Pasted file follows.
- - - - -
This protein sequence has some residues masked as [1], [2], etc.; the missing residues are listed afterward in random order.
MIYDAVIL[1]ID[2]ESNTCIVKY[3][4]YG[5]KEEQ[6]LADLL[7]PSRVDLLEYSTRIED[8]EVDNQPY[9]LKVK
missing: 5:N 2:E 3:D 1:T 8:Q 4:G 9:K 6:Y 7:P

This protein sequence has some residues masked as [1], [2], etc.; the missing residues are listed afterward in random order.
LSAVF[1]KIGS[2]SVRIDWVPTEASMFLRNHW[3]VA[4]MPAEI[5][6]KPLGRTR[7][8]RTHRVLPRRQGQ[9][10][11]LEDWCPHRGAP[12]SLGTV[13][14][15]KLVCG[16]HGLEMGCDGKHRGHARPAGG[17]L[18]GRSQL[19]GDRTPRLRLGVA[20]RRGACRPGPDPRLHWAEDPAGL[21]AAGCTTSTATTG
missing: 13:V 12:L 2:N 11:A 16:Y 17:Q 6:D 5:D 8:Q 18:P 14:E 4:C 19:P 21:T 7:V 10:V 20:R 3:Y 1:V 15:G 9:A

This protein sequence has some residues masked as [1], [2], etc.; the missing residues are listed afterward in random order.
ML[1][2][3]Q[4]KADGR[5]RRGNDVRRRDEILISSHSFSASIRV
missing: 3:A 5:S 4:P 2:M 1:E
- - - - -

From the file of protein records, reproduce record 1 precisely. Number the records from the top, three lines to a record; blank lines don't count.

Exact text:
This protein sequence has some residues masked as [1], [2], etc.; the missing residues are listed afterward in random order.
MIYDAVIL[1]ID[2]ESNTCIVKY[3][4]YG[5]KEEQ[6]LADLL[7]PSRVDLLEYSTRIED[8]EVDNQPY[9]LKVK
missing: 5:N 2:E 3:D 1:T 8:Q 4:G 9:K 6:Y 7:P